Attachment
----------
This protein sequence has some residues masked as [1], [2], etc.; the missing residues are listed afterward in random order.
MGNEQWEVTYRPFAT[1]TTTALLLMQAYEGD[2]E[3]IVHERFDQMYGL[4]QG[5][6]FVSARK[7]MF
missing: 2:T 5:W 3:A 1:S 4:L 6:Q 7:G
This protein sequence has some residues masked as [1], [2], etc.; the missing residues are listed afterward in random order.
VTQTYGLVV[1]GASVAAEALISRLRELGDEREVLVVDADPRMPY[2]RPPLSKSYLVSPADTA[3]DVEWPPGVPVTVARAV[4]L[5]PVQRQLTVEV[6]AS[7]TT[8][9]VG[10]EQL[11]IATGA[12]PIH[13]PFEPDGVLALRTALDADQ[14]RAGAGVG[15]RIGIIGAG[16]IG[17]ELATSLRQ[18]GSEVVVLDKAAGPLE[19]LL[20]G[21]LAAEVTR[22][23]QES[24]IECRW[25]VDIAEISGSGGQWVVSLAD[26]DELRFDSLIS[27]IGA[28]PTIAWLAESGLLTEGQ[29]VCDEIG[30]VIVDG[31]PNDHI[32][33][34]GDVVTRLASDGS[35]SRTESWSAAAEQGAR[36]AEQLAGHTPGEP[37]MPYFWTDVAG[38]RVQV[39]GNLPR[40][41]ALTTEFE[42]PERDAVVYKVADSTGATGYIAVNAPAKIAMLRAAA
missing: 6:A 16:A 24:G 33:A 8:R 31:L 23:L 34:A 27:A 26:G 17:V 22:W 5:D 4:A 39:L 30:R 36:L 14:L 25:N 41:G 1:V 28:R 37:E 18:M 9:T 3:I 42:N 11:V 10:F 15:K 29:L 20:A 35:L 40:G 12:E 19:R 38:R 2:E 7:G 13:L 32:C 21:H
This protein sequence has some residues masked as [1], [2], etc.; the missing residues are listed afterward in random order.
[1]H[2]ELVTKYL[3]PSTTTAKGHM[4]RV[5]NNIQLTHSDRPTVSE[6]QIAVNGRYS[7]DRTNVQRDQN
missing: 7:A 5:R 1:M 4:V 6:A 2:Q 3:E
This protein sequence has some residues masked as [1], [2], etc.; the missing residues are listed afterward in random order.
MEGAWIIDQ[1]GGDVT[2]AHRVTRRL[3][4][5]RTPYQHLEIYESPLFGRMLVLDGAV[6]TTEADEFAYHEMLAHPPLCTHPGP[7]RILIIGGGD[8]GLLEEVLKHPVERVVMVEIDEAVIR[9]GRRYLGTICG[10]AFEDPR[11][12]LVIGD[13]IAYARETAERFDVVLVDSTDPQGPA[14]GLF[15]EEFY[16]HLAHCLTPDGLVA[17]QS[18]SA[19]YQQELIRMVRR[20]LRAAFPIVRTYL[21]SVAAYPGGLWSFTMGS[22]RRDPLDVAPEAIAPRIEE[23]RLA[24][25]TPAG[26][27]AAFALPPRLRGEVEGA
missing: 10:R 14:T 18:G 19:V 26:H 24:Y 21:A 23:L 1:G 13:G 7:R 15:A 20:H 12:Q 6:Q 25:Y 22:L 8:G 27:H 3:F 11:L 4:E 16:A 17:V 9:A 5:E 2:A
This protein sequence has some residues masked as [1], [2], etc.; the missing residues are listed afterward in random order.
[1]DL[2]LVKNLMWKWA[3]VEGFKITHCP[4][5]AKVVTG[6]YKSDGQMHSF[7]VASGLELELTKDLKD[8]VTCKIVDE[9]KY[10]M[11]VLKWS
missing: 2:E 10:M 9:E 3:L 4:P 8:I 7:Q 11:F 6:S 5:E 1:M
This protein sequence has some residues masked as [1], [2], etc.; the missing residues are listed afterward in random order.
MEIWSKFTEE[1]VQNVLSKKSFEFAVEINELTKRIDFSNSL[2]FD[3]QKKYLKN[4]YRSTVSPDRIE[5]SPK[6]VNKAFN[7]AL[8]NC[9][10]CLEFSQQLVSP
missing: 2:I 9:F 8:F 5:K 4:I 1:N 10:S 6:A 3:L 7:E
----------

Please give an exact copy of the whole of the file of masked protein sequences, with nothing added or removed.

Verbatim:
This protein sequence has some residues masked as [1], [2], etc.; the missing residues are listed afterward in random order.
MGNEQWEVTYRPFAT[1]TTTALLLMQAYEGD[2]E[3]IVHERFDQMYGL[4]QG[5][6]FVSARK[7]MF
missing: 2:T 5:W 3:A 1:S 4:L 6:Q 7:G
This protein sequence has some residues masked as [1], [2], etc.; the missing residues are listed afterward in random order.
VTQTYGLVV[1]GASVAAEALISRLRELGDEREVLVVDADPRMPY[2]RPPLSKSYLVSPADTA[3]DVEWPPGVPVTVARAV[4]L[5]PVQRQLTVEV[6]AS[7]TT[8][9]VG[10]EQL[11]IATGA[12]PIH[13]PFEPDGVLALRTALDADQ[14]RAGAGVG[15]RIGIIGAG[16]IG[17]ELATSLRQ[18]GSEVVVLDKAAGPLE[19]LL[20]G[21]LAAEVTR[22][23]QES[24]IECRW[25]VDIAEISGSGGQWVVSLAD[26]DELRFDSLIS[27]IGA[28]PTIAWLAESGLLTEGQ[29]VCDEIG[30]VIVDG[31]PNDHI[32][33][34]GDVVTRLASDGS[35]SRTESWSAAAEQGAR[36]AEQLAGHTPGEP[37]MPYFWTDVAG[38]RVQV[39]GNLPR[40][41]ALTTEFE[42]PERDAVVYKVADSTGATGYIAVNAPAKIAMLRAAA
missing: 6:A 16:A 24:G 33:A 8:R 31:L 23:L 34:A 27:A 26:G 17:V 22:W 5:D 4:A 39:L 30:R 36:L 14:L 25:N 41:G 1:V 28:R 37:E 18:M 9:T 3:I 42:N 11:V 10:F 15:K 29:L 20:A 35:L 40:G 12:E 19:R 38:R 2:E 7:G 13:L 32:C 21:H
This protein sequence has some residues masked as [1], [2], etc.; the missing residues are listed afterward in random order.
[1]H[2]ELVTKYL[3]PSTTTAKGHM[4]RV[5]NNIQLTHSDRPTVSE[6]QIAVNGRYS[7]DRTNVQRDQN
missing: 7:A 5:R 1:M 4:V 6:A 2:Q 3:E
This protein sequence has some residues masked as [1], [2], etc.; the missing residues are listed afterward in random order.
MEGAWIIDQ[1]GGDVT[2]AHRVTRRL[3][4][5]RTPYQHLEIYESPLFGRMLVLDGAV[6]TTEADEFAYHEMLAHPPLCTHPGP[7]RILIIGGGD[8]GLLEEVLKHPVERVVMVEIDEAVIR[9]GRRYLGTICG[10]AFEDPR[11][12]LVIGD[13]IAYARETAERFDVVLVDSTDPQGPA[14]GLF[15]EEFY[16]HLAHCLTPDGLVA[17]QS[18]SA[19]YQQELIRMVRR[20]LRAAFPIVRTYL[21]SVAAYPGGLWSFTMGS[22]RRDPLDVAPEAIAPRIEE[23]RLA[24][25]TPAG[26][27]AAFALPPRLRGEVEGA
missing: 10:R 14:T 18:G 19:V 26:H 24:Y 21:A 23:L 1:G 13:G 7:R 15:A 20:H 12:Q 6:Q 25:Y 22:L 8:G 27:H 3:F 11:L 4:E 16:A 17:V 9:A 5:E 2:A
This protein sequence has some residues masked as [1], [2], etc.; the missing residues are listed afterward in random order.
[1]DL[2]LVKNLMWKWA[3]VEGFKITHCP[4][5]AKVVTG[6]YKSDGQMHSF[7]VASGLELELTKDLKD[8]VTCKIVDE[9]KY[10]M[11]VLKWS
missing: 2:E 10:M 9:E 3:L 4:P 8:I 7:Q 11:F 6:S 5:E 1:M
This protein sequence has some residues masked as [1], [2], etc.; the missing residues are listed afterward in random order.
MEIWSKFTEE[1]VQNVLSKKSFEFAVEINELTKRIDFSNSL[2]FD[3]QKKYLKN[4]YRSTVSPDRIE[5]SPK[6]VNKAFN[7]AL[8]NC[9][10]CLEFSQQLVSP
missing: 2:I 9:F 8:F 5:K 4:I 1:N 10:S 6:A 3:L 7:E